A Road Map to Greece: How to easily navigate Greece and her islands
Hello Wanderers! I was recently asked by a fellow blogger about the best ways to get around Greece. After our conversation I thought back on my own adventures and how intimidating it can be to try and navigate through a country when you’ve never been there before. Just the idea of how to get from point A to point B can be overwhelming. So what better way to help others then to share my own knowledge?
For those who are brave enough to rent a car and drive in foreign cities, my hat’s off to you. The best advice I can give is to research local laws to make sure you know what side of the road you should be driving on, basic speed limits for city vs. highway driving (don’t expect posted speed signs anywhere you go. I think in all the time I lived in Italy I saw a speed limit sign once and it was turned the wrong way so as not to be seen by approaching drivers.), as well as any other quirky rules said country may have. It’s always better to spend the time reaching then paying fines.
If like me, the thought of jumping behind the wheel in a foreign country doesn’t leave you warm and tingly, you’re in luck; because Greece offers great public transpiration options. Whether you’re on one of the many islands or on the mainland, a collection of buses, boats and subway systems will get you where you want to go.
When I went to Greece last summer I started my trip by flying into Crete from Rome. My friend and I started the farthest distance out and worked our way to the main land stopping at Santotini and Mykonos before flying to Athens. We arrived via a budget airline; there are a couple that fly from Rome to Crete as well as other locations in Greece. We started in Chania on the west coast and took the local bus to nearby beaches and other attractions. The city itself is easy to manage by foot and every hotel, shop and restaurant will have maps to offer should you leave yours behind. I will admit that the freedom of a rental would be nice if you want to reach some of the farther beaches along the western coast. There are buses but they can have limited time options even in the height of summer tourism season.
From Chania it was easy to take a coach bus to Heraklion, it’s an easy drive and good alternative to renting a car. Local city buses can get you out to the Palace of Knosos and back. There is a dedicated bus that will take you from the main bus depot and end at the palace. Buses go every 15-20 minutes during high season. The one thing you need to be aware of is that to pick up the bus you need to be on the right side of the large round about that acts as the main bus hub. It was a little tricky at first but don’t feel shy to ask the bus drivers. They were more helpful than the guy selling tickets (at the newspaper stand). Once we found the right side of the street it was easy.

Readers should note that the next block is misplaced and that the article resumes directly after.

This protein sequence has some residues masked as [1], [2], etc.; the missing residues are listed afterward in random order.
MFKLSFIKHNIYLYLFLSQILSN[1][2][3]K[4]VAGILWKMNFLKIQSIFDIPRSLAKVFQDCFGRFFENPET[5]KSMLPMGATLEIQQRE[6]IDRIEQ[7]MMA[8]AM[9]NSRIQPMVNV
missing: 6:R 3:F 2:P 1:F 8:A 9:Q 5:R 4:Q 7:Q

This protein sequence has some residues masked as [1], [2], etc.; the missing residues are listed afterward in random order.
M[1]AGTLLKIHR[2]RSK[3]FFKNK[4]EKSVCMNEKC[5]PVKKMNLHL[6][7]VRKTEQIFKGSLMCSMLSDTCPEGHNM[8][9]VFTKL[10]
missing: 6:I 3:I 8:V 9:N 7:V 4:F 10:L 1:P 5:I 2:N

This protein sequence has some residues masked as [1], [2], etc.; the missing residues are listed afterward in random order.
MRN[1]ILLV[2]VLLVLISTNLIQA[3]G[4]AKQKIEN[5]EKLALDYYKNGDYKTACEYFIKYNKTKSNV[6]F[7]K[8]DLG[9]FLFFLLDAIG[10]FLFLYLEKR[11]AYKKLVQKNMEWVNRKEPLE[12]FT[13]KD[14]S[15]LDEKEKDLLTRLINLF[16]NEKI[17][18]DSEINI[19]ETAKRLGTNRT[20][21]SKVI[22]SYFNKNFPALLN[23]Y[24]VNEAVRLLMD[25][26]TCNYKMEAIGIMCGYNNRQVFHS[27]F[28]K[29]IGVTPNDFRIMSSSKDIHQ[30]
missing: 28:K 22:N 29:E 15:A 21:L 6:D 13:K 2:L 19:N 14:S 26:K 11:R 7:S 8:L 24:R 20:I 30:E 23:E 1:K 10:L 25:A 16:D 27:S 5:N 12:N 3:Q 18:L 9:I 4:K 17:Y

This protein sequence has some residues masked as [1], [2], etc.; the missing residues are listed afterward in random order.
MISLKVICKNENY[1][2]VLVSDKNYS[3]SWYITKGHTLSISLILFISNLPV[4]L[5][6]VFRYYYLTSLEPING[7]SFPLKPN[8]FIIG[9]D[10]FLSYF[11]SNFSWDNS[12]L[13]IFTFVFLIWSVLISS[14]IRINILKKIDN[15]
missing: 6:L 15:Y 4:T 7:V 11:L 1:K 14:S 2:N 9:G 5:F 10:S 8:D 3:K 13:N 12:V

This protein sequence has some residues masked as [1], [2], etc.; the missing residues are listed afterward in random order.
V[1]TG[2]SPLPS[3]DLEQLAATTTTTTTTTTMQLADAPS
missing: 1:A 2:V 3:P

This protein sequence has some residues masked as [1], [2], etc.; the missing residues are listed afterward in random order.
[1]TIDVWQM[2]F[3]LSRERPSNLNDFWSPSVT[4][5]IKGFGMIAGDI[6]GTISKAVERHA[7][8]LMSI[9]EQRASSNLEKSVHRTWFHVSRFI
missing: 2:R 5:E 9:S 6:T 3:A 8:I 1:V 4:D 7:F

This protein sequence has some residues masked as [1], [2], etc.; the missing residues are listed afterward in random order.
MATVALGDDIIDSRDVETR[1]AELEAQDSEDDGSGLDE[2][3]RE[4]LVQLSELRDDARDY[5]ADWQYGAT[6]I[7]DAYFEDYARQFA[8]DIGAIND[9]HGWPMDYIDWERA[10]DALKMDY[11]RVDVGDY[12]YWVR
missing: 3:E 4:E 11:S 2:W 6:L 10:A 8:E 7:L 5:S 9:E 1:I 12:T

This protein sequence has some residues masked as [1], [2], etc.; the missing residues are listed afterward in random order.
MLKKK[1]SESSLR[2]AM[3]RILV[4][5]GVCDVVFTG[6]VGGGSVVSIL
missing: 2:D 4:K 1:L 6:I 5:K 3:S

You have several options on how to get from island to island depending on what islands you’re trying to get to. Ferries are the most popular options though the big ones like Santorini and Mykonos, have small airports if you are willing to pay a little more. The ferry from Heraklion (the main port in Crete) to Thera in Santorini took about 90 minutes. Book your tickets ahead of time! This is important as they can sell out fast and if you’re not in high season you may be out of luck for the day. Ticket prices change depending on time of year as well but figure around $70 US for a one way. Check out Ferries in Greece for more info.
Once on Santorini, buses again will be your best friend. There is a main station in Thera that will take you everywhere you want to go. Schedules are posted out front on printer paper but these are more guide lines then actual times. It’s always better to be early! Buses will not wait for you and as best you can, know what the name of your destinations is so you can ask for help and/or know when to get off. I went from Oia to Kamari, in the south eastern side of the island, with no problems. Buses on Santorini are fun but not for the faint of heart. Think big coach bus on the smallest narrowest mountain side road you can imagine…with oncoming traffic.